CHICAGO –– The primary day of the 2022 NBA Draft Mix has come and gone with players participating in various measurements, strength and agility drills and a few 1-on-0 shooting.
The draft prospects have quite a lot of anthrometric measurements taken – height (with and without shoes), standing reach and wingspan, hand length and width, and weight and body fat percentage.
Every 12 months there are some eye-catching numbers, even when a few of the measurements are somewhat anticipated based on previous reports.
After which there are the strength and agility drills and 1-on-0 shooting drills, giving the scouts and executives within the constructing an idea of how each prospect matches up athletically as compared to 1 one other.
The agility drills are lane agility, shuttle run, three-quarter sprint, standing vertical leap and max vertical leap.
MORE: NBA Draft Mix results: Height, wingspan and more
I used to be fortunate enough to be on-site for my first NBA Mix experience, and it’s incredible to see how big, quick and athletic a few of these guys are in person.
Below you could find a couple of measurements that actually wowed your complete gym.
Mark Williams’ standing reach
It was, in fact, no secret that Williams stands in well over 7-feet tall. He was actually the primary player I walked by after I checked into the hotel, and seeing him in person was marveling. It was like staring up at a skyscraper. He’s every little bit of the 7-foot-2 he was measured at.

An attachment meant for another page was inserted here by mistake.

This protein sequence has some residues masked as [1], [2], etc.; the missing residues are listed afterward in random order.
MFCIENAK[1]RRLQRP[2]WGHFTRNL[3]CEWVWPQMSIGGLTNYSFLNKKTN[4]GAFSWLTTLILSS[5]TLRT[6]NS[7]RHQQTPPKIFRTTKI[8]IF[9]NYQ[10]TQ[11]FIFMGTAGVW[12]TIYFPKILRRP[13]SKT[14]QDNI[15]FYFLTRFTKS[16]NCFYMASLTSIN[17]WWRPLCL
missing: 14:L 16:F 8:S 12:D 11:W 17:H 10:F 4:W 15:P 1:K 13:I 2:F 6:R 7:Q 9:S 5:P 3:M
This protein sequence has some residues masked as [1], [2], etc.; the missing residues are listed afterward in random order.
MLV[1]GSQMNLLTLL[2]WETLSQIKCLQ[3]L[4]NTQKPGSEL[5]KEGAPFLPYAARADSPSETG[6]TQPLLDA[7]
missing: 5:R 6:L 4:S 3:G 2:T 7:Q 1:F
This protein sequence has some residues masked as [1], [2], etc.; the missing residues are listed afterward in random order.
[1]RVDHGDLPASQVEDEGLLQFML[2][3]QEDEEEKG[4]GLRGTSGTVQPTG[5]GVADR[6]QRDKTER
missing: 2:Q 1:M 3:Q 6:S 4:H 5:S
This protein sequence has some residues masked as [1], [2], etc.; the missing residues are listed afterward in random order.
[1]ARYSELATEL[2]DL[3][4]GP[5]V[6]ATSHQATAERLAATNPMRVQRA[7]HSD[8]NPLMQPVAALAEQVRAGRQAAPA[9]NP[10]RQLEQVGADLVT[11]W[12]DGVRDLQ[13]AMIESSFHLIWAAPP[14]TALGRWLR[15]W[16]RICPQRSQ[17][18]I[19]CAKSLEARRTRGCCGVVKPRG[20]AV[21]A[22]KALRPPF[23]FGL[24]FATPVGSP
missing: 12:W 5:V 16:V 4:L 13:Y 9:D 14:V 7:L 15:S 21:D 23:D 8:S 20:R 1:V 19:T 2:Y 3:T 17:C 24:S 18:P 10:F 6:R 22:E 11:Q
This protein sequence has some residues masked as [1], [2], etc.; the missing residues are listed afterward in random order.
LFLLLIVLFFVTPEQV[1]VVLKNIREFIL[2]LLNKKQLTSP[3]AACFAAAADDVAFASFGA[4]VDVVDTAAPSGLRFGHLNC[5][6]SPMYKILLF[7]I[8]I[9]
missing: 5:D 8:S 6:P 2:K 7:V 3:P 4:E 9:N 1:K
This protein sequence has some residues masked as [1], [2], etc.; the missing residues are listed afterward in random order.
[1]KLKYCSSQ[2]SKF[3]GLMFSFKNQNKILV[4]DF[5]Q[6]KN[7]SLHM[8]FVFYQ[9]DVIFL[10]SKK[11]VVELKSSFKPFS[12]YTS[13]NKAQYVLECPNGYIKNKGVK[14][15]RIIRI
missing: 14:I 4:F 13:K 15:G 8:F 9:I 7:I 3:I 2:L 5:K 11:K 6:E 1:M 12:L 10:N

But Williams’ height is not the measurement that may catch your eye. The Duke sophomore was listed at a standing reach of 9-foot-9 (!!) – the most important standing reach measured on the Mix.
To be clear: other big men similar to Chet Holmgren weren’t measured, nevertheless it’s hard to consider that even he has an extended standing reach than Williams.
Williams’ measurements were the longest across the board – he was the tallest player measured at 7-foot-2, his wingspan was the longest at 7-foot-6.5, as was his 9-foot-9 standing reach.
As ESPN’s Jonathan Givony identified, Williams’ measurables are only comparable to a couple of players within the DraftExpress database – Rudy Gobert, JaVale McGee and Deandre Ayton.